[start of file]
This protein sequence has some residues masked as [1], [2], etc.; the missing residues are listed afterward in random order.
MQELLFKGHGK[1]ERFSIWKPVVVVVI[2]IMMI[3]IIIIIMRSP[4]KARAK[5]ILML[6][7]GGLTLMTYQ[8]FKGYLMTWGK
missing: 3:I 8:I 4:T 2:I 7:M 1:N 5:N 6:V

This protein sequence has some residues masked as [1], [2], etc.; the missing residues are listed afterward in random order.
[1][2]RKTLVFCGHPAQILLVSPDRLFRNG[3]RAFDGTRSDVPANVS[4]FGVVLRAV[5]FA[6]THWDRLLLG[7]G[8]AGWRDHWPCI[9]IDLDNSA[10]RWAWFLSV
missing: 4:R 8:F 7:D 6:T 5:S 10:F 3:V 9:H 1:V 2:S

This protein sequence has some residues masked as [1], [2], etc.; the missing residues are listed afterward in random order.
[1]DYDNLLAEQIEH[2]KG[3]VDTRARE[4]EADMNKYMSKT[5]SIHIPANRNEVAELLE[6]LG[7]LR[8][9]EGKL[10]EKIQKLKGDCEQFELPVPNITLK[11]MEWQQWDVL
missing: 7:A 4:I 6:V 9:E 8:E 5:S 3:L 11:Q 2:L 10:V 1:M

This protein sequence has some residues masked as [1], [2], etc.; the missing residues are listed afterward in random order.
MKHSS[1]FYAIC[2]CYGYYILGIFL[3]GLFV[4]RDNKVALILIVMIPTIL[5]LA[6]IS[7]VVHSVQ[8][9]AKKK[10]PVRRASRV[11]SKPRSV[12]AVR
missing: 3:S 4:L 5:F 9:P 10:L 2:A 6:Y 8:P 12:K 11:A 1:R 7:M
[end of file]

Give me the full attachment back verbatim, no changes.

This protein sequence has some residues masked as [1], [2], etc.; the missing residues are listed afterward in random order.
MQELLFKGHGK[1]ERFSIWKPVVVVVI[2]IMMI[3]IIIIIMRSP[4]KARAK[5]ILML[6][7]GGLTLMTYQ[8]FKGYLMTWGK
missing: 3:I 8:I 4:T 2:I 7:M 1:N 5:N 6:V

This protein sequence has some residues masked as [1], [2], etc.; the missing residues are listed afterward in random order.
[1][2]RKTLVFCGHPAQILLVSPDRLFRNG[3]RAFDGTRSDVPANVS[4]FGVVLRAV[5]FA[6]THWDRLLLG[7]G[8]AGWRDHWPCI[9]IDLDNSA[10]RWAWFLSV
missing: 4:R 8:F 7:D 6:T 5:S 10:F 3:V 9:H 1:V 2:S

This protein sequence has some residues masked as [1], [2], etc.; the missing residues are listed afterward in random order.
[1]DYDNLLAEQIEH[2]KG[3]VDTRARE[4]EADMNKYMSKT[5]SIHIPANRNEVAELLE[6]LG[7]LR[8][9]EGKL[10]EKIQKLKGDCEQFELPVPNITLK[11]MEWQQWDVL
missing: 7:A 4:I 6:V 9:E 8:E 5:S 3:L 11:Q 2:L 10:V 1:M

This protein sequence has some residues masked as [1], [2], etc.; the missing residues are listed afterward in random order.
MKHSS[1]FYAIC[2]CYGYYILGIFL[3]GLFV[4]RDNKVALILIVMIPTIL[5]LA[6]IS[7]VVHSVQ[8][9]AKKK[10]PVRRASRV[11]SKPRSV[12]AVR
missing: 3:S 4:L 5:F 9:P 10:L 2:A 6:Y 8:P 12:K 11:A 1:R 7:M